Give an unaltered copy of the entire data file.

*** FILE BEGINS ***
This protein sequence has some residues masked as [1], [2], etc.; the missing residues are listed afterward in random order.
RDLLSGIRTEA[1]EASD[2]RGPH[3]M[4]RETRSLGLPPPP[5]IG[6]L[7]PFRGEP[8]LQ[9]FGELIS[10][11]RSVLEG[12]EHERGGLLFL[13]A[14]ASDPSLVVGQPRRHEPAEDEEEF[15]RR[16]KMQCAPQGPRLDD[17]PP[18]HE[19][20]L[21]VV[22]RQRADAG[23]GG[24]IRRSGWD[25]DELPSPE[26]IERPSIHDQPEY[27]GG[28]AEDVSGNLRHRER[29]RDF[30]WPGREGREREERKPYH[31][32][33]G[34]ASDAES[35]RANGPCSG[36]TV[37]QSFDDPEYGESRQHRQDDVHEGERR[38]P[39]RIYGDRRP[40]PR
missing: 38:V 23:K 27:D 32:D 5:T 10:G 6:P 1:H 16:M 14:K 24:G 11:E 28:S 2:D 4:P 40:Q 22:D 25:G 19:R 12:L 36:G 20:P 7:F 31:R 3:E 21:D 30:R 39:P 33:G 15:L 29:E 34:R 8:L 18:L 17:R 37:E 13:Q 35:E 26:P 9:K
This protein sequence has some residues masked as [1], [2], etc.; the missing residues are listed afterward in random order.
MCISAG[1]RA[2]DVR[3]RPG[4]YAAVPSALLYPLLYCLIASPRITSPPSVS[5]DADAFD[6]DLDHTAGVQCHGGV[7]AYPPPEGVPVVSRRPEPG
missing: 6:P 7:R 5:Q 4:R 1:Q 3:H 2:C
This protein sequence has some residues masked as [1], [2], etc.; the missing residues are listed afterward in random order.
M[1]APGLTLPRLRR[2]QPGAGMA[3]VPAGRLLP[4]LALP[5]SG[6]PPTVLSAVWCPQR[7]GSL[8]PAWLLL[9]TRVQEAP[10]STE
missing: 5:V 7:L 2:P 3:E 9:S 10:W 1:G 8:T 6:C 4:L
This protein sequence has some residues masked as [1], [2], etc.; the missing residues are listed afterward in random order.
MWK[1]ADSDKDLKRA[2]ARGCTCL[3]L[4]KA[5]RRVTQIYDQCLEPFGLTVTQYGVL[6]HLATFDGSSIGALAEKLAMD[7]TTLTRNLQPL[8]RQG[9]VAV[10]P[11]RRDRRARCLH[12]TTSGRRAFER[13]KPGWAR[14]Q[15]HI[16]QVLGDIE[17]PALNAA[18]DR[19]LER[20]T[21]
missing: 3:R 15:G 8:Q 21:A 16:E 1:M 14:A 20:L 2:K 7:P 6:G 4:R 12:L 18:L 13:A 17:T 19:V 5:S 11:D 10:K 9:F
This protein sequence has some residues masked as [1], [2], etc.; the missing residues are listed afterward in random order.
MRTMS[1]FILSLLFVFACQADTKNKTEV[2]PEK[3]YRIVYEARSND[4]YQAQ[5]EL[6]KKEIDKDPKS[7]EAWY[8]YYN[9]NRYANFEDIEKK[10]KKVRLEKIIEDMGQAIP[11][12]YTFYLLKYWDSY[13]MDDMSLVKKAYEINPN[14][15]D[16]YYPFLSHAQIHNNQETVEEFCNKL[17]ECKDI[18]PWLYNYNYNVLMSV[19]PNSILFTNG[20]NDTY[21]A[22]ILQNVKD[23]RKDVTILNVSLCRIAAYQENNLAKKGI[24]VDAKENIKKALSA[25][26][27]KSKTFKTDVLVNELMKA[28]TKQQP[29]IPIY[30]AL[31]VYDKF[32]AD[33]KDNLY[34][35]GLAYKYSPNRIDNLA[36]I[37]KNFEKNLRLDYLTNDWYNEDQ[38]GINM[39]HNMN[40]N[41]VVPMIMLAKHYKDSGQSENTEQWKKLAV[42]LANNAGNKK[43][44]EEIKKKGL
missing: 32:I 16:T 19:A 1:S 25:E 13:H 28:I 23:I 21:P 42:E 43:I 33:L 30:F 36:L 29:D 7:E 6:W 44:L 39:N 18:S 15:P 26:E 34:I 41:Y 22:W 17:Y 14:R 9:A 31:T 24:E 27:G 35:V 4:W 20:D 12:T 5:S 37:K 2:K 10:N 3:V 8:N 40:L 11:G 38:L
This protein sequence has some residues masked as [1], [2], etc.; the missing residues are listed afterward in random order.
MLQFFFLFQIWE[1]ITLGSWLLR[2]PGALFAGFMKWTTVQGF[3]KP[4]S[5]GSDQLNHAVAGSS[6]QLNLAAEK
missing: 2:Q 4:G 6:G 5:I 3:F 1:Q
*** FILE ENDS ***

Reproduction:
This protein sequence has some residues masked as [1], [2], etc.; the missing residues are listed afterward in random order.
RDLLSGIRTEA[1]EASD[2]RGPH[3]M[4]RETRSLGLPPPP[5]IG[6]L[7]PFRGEP[8]LQ[9]FGELIS[10][11]RSVLEG[12]EHERGGLLFL[13]A[14]ASDPSLVVGQPRRHEPAEDEEEF[15]RR[16]KMQCAPQGPRLDD[17]PP[18]HE[19][20]L[21]VV[22]RQRADAG[23]GG[24]IRRSGWD[25]DELPSPE[26]IERPSIHDQPEY[27]GG[28]AEDVSGNLRHRER[29]RDF[30]WPGREGREREERKPYH[31][32][33]G[34]ASDAES[35]RANGPCSG[36]TV[37]QSFDDPEYGESRQHRQDDVHEGERR[38]P[39]RIYGDRRP[40]PR
missing: 38:V 23:K 27:D 32:D 5:T 10:G 6:P 1:H 16:M 14:K 24:G 11:E 28:S 2:D 4:P 40:Q 22:D 25:G 19:R 12:L 36:G 20:P 7:F 31:R 3:E 21:D 30:R 39:P 33:G 15:L 29:E 34:R 8:L 18:L 17:R 37:E 13:Q 35:E 26:P 9:K
This protein sequence has some residues masked as [1], [2], etc.; the missing residues are listed afterward in random order.
MCISAG[1]RA[2]DVR[3]RPG[4]YAAVPSALLYPLLYCLIASPRITSPPSVS[5]DADAFD[6]DLDHTAGVQCHGGV[7]AYPPPEGVPVVSRRPEPG
missing: 6:P 7:R 5:Q 4:R 1:Q 3:H 2:C
This protein sequence has some residues masked as [1], [2], etc.; the missing residues are listed afterward in random order.
M[1]APGLTLPRLRR[2]QPGAGMA[3]VPAGRLLP[4]LALP[5]SG[6]PPTVLSAVWCPQR[7]GSL[8]PAWLLL[9]TRVQEAP[10]STE
missing: 5:V 7:L 2:P 3:E 9:S 10:W 1:G 8:T 6:C 4:L
This protein sequence has some residues masked as [1], [2], etc.; the missing residues are listed afterward in random order.
MWK[1]ADSDKDLKRA[2]ARGCTCL[3]L[4]KA[5]RRVTQIYDQCLEPFGLTVTQYGVL[6]HLATFDGSSIGALAEKLAMD[7]TTLTRNLQPL[8]RQG[9]VAV[10]P[11]RRDRRARCLH[12]TTSGRRAFER[13]KPGWAR[14]Q[15]HI[16]QVLGDIE[17]PALNAA[18]DR[19]LER[20]T[21]
missing: 3:R 15:G 8:Q 21:A 16:E 1:M 14:A 20:L 2:K 7:P 6:G 4:R 12:L 18:L 13:A 17:T 19:V 5:S 11:D 10:K 9:F
This protein sequence has some residues masked as [1], [2], etc.; the missing residues are listed afterward in random order.
MRTMS[1]FILSLLFVFACQADTKNKTEV[2]PEK[3]YRIVYEARSND[4]YQAQ[5]EL[6]KKEIDKDPKS[7]EAWY[8]YYN[9]NRYANFEDIEKK[10]KKVRLEKIIEDMGQAIP[11][12]YTFYLLKYWDSY[13]MDDMSLVKKAYEINPN[14][15]D[16]YYPFLSHAQIHNNQETVEEFCNKL[17]ECKDI[18]PWLYNYNYNVLMSV[19]PNSILFTNG[20]NDTY[21]A[22]ILQNVKD[23]RKDVTILNVSLCRIAAYQENNLAKKGI[24]VDAKENIKKALSA[25][26][27]KSKTFKTDVLVNELMKA[28]TKQQP[29]IPIY[30]AL[31]VYDKF[32]AD[33]KDNLY[34][35]GLAYKYSPNRIDNLA[36]I[37]KNFEKNLRLDYLTNDWYNEDQ[38]GINM[39]HNMN[40]N[41]VVPMIMLAKHYKDSGQSENTEQWKKLAV[42]LANNAGNKK[43][44]EEIKKKGL
missing: 32:I 16:T 19:A 1:S 25:E 13:H 28:I 23:I 21:P 42:E 43:I 33:L 30:F 36:L 29:D 7:E 6:W 44:L 39:N 18:S 15:P 26:E 34:I 41:Y 22:W 17:Y 14:R 9:A 31:T 24:E 27:G 35:V 4:W 20:D 12:T 5:S 37:K 2:K 10:N 3:V 8:N 40:L 11:G 38:L
This protein sequence has some residues masked as [1], [2], etc.; the missing residues are listed afterward in random order.
MLQFFFLFQIWE[1]ITLGSWLLR[2]PGALFAGFMKWTTVQGF[3]KP[4]S[5]GSDQLNHAVAGSS[6]QLNLAAEK
missing: 2:Q 4:G 6:G 5:I 3:F 1:Q